In August, US consumer prices rose 8.3% over the past year, down from June’s 9.1% peak but still worryingly high.
And that’s not good for investors according to Ray Dalio, founder of the world’s largest hedge fund Bridgewater Associates.
“You’re fighting inflation with economic pain,” he says at the MarketWatch Money Festival.
Dalio explains that when the Fed raises interest rates to moderate inflation, the discount rate will rise.
“When one invests, one makes a lump sum for future cash flows. And then with the value it’s worth saying, we take those current values, which you’ll use a discount rate … and that’s what makes all boats rise and fall together.”
So where should investors hide?
Cash is clearly not optimal because inflation erodes its purchasing power. Dalio has said before that “cash is trash” and he still believes it.
“Cash is still going to be a real negative, it’s still going to be a junk investment depending on the comparison.”
Let’s look at what Dalio’s hedge fund is holding instead.
Procter & Gamble (PG)
According to Bridgewater’s most recent 13F filing with the SEC, the fund held 6.75 million shares of Procter & Gamble at the end of June. It had a market value of about $970 million at the time, and was the largest holding in Dalio’s portfolio.
This should not come as a surprise. P&G is a defensive stock that has the ability to deliver cash returns to investors in a variety of economic environments.
In April, P&G’s board announced a 5% dividend increase, marking the company’s 66th consecutive increase in its annual payout. The stock currently offers an annual dividend yield of 2.7%.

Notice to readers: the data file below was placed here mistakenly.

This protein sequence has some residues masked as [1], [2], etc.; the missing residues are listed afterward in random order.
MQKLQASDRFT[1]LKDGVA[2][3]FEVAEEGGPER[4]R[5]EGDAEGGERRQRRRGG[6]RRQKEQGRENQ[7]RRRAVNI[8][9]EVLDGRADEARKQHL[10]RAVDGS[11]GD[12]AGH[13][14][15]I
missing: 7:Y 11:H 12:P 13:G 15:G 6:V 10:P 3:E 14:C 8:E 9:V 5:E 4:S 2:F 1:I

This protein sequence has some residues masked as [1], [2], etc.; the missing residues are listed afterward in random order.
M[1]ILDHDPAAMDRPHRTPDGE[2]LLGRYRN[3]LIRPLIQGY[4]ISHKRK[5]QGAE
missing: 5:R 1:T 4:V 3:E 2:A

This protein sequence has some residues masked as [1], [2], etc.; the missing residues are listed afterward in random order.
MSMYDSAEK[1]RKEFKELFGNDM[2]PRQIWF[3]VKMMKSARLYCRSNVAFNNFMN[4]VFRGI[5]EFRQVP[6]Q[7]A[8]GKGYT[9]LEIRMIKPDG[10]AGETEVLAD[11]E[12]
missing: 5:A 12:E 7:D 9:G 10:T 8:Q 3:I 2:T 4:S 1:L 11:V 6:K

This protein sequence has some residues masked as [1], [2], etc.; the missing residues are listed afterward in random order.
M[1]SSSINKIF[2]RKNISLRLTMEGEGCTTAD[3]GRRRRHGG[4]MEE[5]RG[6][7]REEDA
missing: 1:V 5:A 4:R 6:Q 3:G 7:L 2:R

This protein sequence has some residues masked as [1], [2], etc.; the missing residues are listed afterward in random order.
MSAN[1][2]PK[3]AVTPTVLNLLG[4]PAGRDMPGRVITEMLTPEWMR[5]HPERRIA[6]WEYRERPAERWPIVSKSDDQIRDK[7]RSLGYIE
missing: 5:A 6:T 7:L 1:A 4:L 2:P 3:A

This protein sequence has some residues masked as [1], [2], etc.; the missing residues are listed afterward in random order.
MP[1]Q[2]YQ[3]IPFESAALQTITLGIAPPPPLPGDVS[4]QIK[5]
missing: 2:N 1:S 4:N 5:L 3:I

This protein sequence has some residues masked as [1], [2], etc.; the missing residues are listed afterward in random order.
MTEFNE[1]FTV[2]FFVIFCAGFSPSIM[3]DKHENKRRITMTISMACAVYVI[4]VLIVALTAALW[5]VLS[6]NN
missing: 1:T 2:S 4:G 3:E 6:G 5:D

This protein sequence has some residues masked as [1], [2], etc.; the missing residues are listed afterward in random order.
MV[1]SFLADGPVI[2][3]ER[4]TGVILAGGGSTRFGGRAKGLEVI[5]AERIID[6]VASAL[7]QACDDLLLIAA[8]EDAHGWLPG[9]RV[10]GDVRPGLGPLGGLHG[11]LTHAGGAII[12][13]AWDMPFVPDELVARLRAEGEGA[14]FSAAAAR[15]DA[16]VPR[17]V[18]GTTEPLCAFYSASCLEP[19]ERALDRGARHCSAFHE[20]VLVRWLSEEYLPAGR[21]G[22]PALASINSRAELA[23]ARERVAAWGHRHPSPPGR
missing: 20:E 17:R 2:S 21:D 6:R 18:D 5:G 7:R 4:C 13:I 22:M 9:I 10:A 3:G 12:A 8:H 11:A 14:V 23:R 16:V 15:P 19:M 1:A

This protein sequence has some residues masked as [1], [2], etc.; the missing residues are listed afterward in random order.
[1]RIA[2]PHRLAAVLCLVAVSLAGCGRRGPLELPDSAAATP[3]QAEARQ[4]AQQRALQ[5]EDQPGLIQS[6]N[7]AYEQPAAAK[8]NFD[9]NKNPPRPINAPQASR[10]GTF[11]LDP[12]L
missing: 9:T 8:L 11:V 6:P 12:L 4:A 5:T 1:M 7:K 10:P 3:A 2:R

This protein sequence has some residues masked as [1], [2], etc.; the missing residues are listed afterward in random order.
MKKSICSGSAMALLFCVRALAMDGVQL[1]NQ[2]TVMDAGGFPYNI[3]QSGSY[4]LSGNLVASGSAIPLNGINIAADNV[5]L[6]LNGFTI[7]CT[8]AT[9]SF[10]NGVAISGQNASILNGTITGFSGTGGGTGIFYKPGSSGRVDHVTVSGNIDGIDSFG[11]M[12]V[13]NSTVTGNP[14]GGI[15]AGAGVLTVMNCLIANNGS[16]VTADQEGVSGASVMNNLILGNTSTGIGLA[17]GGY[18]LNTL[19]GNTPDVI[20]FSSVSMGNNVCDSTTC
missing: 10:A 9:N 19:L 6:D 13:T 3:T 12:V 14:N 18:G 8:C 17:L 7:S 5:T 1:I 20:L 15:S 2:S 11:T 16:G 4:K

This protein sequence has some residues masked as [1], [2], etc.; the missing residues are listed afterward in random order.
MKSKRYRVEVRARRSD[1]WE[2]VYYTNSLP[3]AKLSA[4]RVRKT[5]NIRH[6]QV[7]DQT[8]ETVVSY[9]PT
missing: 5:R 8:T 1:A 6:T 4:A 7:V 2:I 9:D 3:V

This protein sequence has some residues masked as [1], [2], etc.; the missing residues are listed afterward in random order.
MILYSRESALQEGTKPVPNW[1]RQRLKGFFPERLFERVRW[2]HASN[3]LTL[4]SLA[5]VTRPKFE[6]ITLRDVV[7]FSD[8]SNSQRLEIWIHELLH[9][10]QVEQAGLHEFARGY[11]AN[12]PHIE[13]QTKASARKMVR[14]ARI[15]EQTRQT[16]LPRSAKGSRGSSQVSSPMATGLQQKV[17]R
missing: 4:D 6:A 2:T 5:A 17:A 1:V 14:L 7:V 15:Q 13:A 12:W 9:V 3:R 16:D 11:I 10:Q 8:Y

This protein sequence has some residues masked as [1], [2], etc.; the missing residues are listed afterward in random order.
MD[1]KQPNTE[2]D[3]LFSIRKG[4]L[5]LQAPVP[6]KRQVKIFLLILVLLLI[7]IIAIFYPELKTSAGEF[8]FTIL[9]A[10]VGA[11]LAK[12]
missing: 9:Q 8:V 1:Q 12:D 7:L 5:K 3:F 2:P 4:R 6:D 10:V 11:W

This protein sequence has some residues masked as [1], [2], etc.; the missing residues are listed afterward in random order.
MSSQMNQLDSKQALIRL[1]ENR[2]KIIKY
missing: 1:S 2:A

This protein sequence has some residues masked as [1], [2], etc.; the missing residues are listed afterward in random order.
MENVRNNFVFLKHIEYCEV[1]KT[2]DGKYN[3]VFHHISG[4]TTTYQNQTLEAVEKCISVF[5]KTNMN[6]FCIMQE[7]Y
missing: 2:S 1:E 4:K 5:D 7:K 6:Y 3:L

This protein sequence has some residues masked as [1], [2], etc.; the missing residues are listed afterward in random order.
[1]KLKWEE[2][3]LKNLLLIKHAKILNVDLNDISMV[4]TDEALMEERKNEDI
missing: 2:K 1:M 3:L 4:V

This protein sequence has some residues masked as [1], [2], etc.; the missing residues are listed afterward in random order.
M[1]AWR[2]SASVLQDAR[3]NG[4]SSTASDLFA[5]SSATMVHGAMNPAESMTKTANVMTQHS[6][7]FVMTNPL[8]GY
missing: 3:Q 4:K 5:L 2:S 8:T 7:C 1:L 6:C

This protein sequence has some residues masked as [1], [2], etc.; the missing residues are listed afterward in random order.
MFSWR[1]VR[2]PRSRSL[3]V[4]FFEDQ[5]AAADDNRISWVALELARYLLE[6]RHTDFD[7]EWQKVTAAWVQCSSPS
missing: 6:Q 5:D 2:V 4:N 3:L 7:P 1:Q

It’s easy to see why the company has been able to maintain such a streak.
P&G is a consumer staples giant with a portfolio of trusted brands such as Bounty paper towels, Crest toothpaste, Gillette razor blades, and Tide detergent. These are products that households buy on a regular basis, regardless of what the economy is doing.
Johnson & Johnson (JNJ)
With deeply entrenched positions in the consumer health, pharmaceutical and medical device markets, healthcare giant Johnson & Johnson has delivered consistent returns to investors throughout economic cycles.
Many of the company’s consumer health brands—such as Tylenol, Band-Aid, and Listerine—are household names. In total, JNJ has 29 products each capable of generating over $1 billion in annual sales.
Johnson & Johnson not only makes recurring annual profits, but also grows them consistently: Over the past 20 years, Johnson & Johnson’s adjusted earnings have grown at an average annual rate of 8%.
JNJ announced its 60th consecutive annual dividend increase in April and now yields 2.7%.
As of June 30, Bridgewater owned 4.33 million shares of JNJ, worth about $769 million at the time, making it the health care giant’s second-largest holding.
iShares Core MSCI Emerging Markets ETF (IEMG)
Bridgewater’s third largest holding is the iShares Core MSCI Emerging Markets ETF.
IEMG tracks the MSCI Emerging Markets Investing Market Index and provides investors with convenient exposure to stocks in emerging markets such as China, India and Brazil.
The ETF holds more than 2,600 stocks. Among its top holdings are industry heavyweights such as chip-making giant Taiwan Semiconductor Manufacturing, Chinese high-tech Tencent Holdings, and Indian multinational Reliance Industries.
In a conversation with fellow investment legend Jeremy Grantham earlier this year, Dalio said he is looking at countries with good income statements and balance sheets that can weather the storm.
“Emerging Asia is very interesting. India is interesting,” he says.
Bridgewater held 15.31 million shares of IEMG at the end of Q2, worth $751 million.
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This article provides information only and should not be construed as advice. It is provided without warranty of any kind.